Under-fuelling means not eating enough calories to cover the calories burned through exercise, plus the calories to simply get through the day. Energy from calories is required for the heart to beat, for the lungs to breathe and for the brain to think. Even if a person was to sleep all day, they would still require calories. If not enough calories are consumed, there are metabolic and hormonal changes that occur (in both females and males) that are detrimental to one’s health. Continue reading “Why It’s Better to Over-Fuel Than Under-Fuel”
by John Stanton
As runners, we all have to start somewhere. If you’re a beginner, your early experiences with a running or walking program can make or break your chances for success. Novice runners who approach their training with a “go hard or go home” attitude often experience overuse injuries or just plain discouragement. This is not the recommended way to begin a running program.
As with all fitness programs, start with a visit to your family physician. He or she may recommend that you start by walking or by following a combination walk/run program. Be patient and stick with it—in as little as 10 weeks, you can progress from couch potato to athlete. Just remember to commit to 10 weeks, not 10 minutes or 10 days. The lifelong benefits are well worth the investment. Continue reading “Starting Out”
by Dr. Sunny Leong
Who knew that I would meet my future spouse at a random Running Room hill training session on an August evening in 2014? I had never been much of a runner but I was getting ready to run my first half marathon in Edmonton. Misaki, on the other hand, was a running machine; she had run in 15 or more marathons before we met and had embraced running as a way to balance the rigours of graduate school. Continue reading “Love on a Hill”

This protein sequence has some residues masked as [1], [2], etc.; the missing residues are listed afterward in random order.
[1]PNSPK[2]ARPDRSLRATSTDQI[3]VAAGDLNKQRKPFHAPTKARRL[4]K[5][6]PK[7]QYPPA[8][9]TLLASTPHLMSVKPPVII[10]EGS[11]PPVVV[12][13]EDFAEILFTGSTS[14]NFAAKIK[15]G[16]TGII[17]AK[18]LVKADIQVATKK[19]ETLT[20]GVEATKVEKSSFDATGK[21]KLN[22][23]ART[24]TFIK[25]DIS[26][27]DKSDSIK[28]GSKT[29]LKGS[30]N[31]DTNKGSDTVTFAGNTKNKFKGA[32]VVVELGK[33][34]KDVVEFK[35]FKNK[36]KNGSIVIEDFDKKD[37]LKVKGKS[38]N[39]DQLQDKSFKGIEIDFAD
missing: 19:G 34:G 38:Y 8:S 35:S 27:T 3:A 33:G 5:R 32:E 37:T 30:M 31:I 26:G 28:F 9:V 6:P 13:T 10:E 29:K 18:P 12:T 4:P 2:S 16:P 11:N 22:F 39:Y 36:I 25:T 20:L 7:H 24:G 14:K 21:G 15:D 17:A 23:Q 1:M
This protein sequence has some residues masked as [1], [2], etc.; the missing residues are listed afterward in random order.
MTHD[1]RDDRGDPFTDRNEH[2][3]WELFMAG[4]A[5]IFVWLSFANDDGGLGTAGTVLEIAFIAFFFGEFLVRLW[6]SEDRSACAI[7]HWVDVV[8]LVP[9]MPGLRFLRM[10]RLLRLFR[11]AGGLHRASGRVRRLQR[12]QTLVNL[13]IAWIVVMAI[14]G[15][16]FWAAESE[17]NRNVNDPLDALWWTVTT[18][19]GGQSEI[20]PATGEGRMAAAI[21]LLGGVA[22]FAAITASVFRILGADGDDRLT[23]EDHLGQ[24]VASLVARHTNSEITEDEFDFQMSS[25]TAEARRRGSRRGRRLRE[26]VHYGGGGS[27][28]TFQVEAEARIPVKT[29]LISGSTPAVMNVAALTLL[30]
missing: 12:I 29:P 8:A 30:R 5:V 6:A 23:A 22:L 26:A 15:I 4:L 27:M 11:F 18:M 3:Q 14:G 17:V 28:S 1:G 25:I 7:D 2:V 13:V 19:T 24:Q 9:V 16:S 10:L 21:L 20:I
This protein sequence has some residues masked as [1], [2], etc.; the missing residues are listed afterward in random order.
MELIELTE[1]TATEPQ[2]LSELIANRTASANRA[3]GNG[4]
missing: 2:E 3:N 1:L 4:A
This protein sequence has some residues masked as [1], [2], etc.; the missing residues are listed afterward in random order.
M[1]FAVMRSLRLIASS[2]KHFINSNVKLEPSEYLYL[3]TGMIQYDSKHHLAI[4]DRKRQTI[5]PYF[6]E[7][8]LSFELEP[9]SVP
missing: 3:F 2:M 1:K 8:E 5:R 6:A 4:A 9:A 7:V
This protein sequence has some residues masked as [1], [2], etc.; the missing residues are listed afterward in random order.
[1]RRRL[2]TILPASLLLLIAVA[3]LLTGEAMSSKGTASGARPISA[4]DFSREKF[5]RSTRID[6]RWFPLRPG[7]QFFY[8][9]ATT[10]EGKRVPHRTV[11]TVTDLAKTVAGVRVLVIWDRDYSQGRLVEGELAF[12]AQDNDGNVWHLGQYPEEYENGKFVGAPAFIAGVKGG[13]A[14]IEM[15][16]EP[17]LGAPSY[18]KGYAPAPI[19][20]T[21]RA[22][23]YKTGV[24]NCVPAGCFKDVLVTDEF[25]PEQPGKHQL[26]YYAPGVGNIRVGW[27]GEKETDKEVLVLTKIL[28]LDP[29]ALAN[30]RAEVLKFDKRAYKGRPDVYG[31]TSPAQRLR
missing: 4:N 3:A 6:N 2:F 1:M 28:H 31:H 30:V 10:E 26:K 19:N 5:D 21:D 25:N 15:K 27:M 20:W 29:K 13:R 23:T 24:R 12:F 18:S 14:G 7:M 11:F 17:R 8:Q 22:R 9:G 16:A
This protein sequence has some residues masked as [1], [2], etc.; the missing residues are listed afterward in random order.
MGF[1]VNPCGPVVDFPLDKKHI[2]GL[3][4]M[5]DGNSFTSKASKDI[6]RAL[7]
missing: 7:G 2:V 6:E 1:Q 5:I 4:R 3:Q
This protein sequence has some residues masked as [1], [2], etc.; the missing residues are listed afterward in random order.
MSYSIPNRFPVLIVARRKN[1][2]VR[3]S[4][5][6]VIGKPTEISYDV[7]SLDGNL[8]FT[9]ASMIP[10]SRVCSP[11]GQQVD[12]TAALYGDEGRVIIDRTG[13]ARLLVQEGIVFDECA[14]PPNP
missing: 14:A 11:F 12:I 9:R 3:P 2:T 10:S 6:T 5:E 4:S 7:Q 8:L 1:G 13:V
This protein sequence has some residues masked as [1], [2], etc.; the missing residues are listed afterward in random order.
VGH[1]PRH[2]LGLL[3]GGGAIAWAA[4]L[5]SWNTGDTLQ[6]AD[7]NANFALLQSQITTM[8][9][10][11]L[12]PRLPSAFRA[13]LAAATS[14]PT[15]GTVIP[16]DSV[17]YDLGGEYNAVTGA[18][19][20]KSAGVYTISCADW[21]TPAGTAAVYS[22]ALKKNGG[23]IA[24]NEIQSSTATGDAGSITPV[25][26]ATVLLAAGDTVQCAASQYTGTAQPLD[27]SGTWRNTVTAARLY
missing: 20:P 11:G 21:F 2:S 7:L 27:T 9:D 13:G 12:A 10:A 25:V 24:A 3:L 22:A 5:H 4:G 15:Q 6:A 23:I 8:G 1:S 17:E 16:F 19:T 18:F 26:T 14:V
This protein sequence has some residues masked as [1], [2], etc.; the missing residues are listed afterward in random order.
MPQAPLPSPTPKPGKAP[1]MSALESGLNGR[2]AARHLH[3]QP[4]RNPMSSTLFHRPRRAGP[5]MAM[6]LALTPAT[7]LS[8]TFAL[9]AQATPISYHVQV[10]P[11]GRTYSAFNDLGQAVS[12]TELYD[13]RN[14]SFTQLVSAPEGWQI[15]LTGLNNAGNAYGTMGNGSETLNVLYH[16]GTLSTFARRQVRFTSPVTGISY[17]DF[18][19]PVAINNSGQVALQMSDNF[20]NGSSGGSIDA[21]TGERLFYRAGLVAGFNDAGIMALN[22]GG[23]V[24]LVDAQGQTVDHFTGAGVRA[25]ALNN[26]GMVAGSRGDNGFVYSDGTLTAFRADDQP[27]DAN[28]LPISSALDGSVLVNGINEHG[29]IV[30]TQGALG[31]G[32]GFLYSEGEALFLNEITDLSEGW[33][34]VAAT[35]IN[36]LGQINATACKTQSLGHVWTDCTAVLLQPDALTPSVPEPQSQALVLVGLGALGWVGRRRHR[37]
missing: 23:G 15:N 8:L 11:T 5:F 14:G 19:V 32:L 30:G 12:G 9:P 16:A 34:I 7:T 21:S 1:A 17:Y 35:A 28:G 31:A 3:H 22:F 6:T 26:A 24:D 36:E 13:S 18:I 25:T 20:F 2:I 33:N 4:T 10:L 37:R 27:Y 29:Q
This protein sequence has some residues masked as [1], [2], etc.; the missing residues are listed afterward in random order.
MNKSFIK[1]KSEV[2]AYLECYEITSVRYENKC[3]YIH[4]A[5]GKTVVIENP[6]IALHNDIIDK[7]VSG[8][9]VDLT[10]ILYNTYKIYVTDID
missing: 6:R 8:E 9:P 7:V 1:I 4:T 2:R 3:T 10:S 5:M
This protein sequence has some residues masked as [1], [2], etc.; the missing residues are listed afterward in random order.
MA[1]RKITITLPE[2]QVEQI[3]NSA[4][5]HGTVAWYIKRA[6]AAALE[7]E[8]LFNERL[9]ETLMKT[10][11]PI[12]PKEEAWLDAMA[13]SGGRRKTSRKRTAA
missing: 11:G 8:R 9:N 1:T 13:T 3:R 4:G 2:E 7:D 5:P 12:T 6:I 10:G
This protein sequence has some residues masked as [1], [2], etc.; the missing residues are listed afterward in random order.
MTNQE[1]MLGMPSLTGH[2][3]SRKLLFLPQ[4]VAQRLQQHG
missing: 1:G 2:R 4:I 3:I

by Don Zabloski
The start of a new year naturally leads to reflecting on past accomplishments and setting goals for the year ahead. As a family, it can be a good time to celebrate things that are going well—and possibly press the “reset” button to correct any habits that may have slipped. For example, are all family members making a consistent effort be active and healthy? And, does everyone understand why it’s important to make that commitment?
As with all things, parents need to model positive behaviours and attitudes about healthy and active living. Of course, you have to take care of yourself before you can expect to take care of others. What will you do—or what are you already doing—to renew your physical and mental health? Continue reading “Taking Stock”
by John Stanton
To get the most out of your training, you should set an ultimate goal followed by several smaller goals to get you there. Your ultimate goal might be to run a particular race, but before that, you must first train consistently.
It can help to run some smaller, shorter-distance races as targets to test you along the way. Many runners will tell you that the real reward comes from the training, not the race itself. Continue reading “A Multi-Goal Approach to Training”